Don't do it. Or at least don't do it unless you have a very good reason. At that age, mom should be taking care of the grooming and cleaning. If a bath is inevitable, keep it as comforting as possible so you don't cause the kitten unnecessary stress.
Take his temperature first. Kittens with lower-than-normal temperatures -- body temperature should be between 99.5 and 102.5 degrees Fahrenheit -- are either sick or weak and should not be bathed. In this case, use a towel soaked in warm water and simply give the kitten a "wet bath" using the towel. This should get rid of any superficial dirt or smells until the kitten is healthy enough to get a real bath.
Be considerate. If you put a 2-week old kitten inside a huge tub of water, you'll give him a heart attack. Instead, get a flat pan or plastic tub and fill it with just a bit of warm water. Hold the kitten in one hand and with the other scoop some water and drizzle it over his body. Ask your vet if you can add some cat shampoo to the water for some bubbly good smell. Don't rub and don't spend too much time in the water. Think in terms of "10-second bath." Fleas? Get a special flea shampoo you can use on newborn kittens, rather than going for the usual stuff, which is too strong for young animals.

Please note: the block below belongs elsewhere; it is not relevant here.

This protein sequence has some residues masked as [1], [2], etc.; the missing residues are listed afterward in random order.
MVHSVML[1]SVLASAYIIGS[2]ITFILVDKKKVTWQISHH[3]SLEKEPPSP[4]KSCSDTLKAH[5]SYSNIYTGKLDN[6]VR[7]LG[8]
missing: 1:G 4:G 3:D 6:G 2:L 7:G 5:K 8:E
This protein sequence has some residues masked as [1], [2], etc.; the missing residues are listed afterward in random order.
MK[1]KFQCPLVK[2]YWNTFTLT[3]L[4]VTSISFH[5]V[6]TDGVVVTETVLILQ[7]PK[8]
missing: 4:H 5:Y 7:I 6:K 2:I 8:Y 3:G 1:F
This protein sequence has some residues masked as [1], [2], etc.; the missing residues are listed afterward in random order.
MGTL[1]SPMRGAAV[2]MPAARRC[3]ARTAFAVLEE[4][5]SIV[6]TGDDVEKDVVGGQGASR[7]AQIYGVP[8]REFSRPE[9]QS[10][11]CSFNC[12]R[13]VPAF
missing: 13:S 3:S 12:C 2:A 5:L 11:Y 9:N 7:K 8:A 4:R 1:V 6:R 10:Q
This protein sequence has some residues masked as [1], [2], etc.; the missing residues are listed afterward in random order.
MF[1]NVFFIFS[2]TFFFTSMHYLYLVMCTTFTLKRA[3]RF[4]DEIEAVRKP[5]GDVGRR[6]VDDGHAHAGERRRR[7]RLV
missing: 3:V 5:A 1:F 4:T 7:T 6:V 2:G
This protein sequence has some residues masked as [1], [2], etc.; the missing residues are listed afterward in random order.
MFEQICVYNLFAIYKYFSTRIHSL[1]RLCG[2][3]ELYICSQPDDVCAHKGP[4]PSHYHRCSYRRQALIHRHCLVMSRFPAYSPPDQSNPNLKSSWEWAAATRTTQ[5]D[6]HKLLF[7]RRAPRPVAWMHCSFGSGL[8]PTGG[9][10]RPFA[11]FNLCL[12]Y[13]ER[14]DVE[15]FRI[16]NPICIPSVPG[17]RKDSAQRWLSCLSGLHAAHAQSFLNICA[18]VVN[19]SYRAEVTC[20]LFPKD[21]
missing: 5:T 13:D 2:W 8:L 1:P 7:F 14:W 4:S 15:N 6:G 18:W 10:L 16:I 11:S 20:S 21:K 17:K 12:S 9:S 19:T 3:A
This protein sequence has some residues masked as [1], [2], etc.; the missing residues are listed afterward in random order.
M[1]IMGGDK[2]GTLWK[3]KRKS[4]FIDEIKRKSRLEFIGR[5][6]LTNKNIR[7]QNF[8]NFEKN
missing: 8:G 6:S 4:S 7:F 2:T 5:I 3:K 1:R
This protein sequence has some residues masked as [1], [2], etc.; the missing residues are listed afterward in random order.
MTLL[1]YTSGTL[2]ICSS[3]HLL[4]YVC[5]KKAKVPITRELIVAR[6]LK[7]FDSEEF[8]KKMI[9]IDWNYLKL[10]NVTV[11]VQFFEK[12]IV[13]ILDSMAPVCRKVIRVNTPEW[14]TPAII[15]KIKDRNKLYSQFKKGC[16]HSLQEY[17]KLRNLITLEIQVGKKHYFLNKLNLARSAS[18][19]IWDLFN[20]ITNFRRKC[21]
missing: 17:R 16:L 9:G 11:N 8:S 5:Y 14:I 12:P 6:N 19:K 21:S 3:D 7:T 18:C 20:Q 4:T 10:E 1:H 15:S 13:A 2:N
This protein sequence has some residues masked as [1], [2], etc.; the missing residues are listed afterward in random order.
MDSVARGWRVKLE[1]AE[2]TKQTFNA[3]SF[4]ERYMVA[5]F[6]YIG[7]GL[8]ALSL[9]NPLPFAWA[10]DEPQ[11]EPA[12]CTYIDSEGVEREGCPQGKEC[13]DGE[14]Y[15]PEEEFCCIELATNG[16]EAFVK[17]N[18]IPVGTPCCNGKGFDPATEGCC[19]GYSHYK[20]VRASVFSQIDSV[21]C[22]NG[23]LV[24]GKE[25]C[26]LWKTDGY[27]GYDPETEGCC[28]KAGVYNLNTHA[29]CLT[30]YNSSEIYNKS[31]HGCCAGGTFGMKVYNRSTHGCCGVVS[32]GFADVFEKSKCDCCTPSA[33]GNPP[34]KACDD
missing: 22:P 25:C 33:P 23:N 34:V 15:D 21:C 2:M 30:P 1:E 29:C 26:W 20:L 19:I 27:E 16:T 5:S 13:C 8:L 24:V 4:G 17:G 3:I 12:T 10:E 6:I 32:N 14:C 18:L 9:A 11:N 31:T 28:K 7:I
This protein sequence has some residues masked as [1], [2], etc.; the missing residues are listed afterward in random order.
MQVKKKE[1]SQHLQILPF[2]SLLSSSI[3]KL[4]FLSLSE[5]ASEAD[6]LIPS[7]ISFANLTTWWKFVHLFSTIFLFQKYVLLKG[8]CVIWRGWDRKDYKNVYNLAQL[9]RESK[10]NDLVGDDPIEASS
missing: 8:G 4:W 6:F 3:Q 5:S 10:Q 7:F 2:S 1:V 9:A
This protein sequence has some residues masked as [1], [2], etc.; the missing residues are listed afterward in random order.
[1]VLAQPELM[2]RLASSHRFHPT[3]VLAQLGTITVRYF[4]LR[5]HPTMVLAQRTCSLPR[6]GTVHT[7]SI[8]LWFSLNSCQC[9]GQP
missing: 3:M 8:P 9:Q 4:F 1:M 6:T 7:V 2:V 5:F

Get the kitten as dry as you can using a fluffy towel. This is the perfect opportunity to get your fill of hugs. Just wrap the kitten in the towel and massage his hair softly until it's dry. Don't be surprised if you end up with a kitten snoring the afternoon away after the relaxing bath.
Wrap the kitten in a new, dry towel and place him on a heating pad or warm blanket. Expect more snoring, unless mom and siblings are going to come around to inspect the funny-smelling kitten.
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